Onkyo
brand. In March 2015, Onkyo
Onkyo
purchased Pioneer Corporation's 'Home Electronics Corporation', which makes home cinema amplifiers, Blu-ray players and other AV products. In return Pioneer took a 14.95% stake in Onkyo
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Pull-up Resistor
In electronic logic circuits, a pull-up resistor is a resistor used to ensure a known state for a signal. It is typically used in combination with components such as switches and transistors, which physically interrupt the connection of subsequent components to ground. The pull-up resistor then ensures a well-defined voltage (i.e. VCC) across the latter during interruption. An open switch is not equivalent to a component with infinite impedance, since in the former case, the stationary voltage in any loop in which it is involved can no longer be determined by Kirchhoff's laws
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Capacitance
Capacitance
Capacitance
is the ratio of the change in an electric charge in a system to the corresponding change in its electric potential. There are two closely related notions of capacitance: self capacitance and mutual capacitance. Any object that can be electrically charged exhibits self capacitance. A material with a large self capacitance holds more electric charge at a given voltage than one with low capacitance. The notion of mutual capacitance is particularly important for understanding the operations of the capacitor, one of the three elementary linear electronic components (along with resistors and inductors). The capacitance is a function only of the geometry of the design (e.g. area of the plates and the distance between them) and the permittivity of the dielectric material between the plates of the capacitor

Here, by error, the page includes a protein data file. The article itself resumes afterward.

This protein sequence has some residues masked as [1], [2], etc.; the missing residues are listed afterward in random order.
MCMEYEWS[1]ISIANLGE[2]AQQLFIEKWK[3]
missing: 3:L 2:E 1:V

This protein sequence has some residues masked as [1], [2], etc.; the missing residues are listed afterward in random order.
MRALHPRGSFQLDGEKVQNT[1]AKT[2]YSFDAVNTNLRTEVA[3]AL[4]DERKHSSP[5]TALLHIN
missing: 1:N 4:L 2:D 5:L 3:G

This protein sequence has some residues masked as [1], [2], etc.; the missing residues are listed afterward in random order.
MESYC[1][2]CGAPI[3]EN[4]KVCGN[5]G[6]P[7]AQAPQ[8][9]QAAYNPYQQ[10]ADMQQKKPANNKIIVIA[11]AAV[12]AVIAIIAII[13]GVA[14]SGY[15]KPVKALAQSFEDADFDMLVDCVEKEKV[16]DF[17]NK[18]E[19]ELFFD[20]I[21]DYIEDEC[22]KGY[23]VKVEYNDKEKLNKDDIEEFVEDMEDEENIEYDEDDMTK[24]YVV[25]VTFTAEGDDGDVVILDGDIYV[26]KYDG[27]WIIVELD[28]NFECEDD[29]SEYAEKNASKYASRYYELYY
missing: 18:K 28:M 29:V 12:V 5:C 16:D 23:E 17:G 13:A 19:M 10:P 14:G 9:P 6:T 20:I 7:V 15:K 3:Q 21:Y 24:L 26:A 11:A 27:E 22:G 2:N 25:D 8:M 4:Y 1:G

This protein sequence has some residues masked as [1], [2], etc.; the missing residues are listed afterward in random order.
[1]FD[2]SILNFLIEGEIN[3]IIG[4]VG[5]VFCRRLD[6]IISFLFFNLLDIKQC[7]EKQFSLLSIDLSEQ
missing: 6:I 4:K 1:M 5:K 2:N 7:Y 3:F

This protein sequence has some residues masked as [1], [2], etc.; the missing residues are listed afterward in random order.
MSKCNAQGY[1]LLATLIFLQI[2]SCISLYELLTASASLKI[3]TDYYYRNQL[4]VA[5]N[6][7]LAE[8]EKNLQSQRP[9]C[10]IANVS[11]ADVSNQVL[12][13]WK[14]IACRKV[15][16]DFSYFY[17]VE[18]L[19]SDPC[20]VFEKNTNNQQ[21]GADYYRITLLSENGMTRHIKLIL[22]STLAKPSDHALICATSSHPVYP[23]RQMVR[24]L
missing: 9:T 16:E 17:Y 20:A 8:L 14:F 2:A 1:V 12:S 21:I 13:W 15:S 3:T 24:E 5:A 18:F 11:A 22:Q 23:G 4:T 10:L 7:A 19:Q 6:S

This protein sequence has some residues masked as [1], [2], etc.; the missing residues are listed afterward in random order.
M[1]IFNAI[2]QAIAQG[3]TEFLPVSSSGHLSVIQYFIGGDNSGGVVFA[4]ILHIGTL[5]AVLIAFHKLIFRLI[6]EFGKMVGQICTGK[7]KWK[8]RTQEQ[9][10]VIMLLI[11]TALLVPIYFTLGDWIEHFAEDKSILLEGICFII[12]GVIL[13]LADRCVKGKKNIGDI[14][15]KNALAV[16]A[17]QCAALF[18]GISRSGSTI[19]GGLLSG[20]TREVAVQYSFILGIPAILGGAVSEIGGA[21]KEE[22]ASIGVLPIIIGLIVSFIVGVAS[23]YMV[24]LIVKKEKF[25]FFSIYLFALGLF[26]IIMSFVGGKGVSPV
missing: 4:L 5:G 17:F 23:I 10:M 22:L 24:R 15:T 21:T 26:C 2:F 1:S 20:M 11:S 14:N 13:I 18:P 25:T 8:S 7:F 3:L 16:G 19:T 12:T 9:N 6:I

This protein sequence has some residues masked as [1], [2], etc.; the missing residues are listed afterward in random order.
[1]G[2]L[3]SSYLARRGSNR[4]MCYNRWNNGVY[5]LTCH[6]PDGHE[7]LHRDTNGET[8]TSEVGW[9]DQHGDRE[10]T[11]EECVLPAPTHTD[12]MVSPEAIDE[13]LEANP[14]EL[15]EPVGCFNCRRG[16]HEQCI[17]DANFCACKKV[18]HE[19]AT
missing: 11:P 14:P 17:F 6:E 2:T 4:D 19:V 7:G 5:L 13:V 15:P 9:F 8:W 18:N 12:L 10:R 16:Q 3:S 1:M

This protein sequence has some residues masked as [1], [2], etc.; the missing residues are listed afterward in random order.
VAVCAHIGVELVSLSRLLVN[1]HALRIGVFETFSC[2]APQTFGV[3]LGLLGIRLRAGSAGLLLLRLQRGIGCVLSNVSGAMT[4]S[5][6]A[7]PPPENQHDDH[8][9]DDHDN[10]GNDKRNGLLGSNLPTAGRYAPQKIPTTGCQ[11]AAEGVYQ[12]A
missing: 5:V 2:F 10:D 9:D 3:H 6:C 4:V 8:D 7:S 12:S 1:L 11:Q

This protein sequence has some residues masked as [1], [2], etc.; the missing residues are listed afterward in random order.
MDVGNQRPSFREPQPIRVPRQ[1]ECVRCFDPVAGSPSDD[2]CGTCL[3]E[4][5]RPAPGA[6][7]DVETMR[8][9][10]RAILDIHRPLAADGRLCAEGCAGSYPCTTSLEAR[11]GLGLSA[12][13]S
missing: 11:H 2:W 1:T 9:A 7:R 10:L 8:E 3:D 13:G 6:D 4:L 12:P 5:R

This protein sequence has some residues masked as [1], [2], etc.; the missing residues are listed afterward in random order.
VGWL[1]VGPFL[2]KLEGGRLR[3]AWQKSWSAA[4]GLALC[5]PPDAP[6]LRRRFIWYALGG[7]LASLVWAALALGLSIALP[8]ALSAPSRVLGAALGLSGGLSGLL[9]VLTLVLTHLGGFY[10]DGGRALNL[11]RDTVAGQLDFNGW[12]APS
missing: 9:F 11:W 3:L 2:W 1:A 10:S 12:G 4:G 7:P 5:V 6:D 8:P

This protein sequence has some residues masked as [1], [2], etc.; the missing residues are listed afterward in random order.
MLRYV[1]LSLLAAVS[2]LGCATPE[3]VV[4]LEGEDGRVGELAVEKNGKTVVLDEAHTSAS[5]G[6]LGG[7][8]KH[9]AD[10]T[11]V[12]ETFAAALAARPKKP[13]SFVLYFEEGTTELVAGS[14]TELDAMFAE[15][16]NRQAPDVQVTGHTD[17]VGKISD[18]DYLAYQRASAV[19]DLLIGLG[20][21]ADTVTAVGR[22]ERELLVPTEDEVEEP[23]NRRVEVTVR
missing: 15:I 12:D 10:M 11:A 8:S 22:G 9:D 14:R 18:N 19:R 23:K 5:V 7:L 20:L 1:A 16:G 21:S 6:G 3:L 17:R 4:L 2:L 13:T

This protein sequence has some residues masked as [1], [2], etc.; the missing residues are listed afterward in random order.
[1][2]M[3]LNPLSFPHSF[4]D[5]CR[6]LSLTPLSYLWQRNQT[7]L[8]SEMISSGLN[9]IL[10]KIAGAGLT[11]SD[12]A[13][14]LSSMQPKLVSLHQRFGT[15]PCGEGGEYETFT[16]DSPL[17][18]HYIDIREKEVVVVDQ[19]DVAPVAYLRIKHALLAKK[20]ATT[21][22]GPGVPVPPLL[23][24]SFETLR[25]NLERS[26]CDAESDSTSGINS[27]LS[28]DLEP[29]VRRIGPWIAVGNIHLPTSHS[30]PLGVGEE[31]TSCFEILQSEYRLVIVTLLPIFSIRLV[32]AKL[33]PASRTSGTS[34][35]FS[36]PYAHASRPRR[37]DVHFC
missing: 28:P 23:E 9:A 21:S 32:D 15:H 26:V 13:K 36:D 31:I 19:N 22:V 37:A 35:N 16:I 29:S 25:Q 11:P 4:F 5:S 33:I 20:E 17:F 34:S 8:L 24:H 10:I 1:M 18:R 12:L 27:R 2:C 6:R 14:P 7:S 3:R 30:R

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Acknowledgement (data Networks)
In data networking, telecommunications, and computer buses, an acknowledgement (ACK) is a signal passed between communicating processes, computers, or devices to signify acknowledgement, or receipt of message, as part of a communications protocol. The negative-acknowledgement (NAK or NACK[1]) signal is sent to reject a previously received message, or to indicate some kind of error. Acknowledgements and negative acknowledgements inform a sender of the receiver's state so that it can adjust its own state accordingly.Contents1 Acknowledgement characters 2 Protocol usage 3 Hardware acknowledgement 4 See also 5 ReferencesAcknowledgement characters[edit] When the ASCII code is used to communicate between computer terminals, each terminal can send an enquiry character to request the condition of the other. The receiver of this character can respond with ACK (0000110) to indicate that it is operating normally, or NAK (0010101) to indicate an error condition
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Start Bit
Asynchronous serial communication is a form of serial communication in which the communicating endpoints' interfaces are not continuously synchronized by a common clock signal. Instead of a common synchronization signal, the data stream contains synchronization information in form of start and stop signals, before and after each unit of transmission, respectively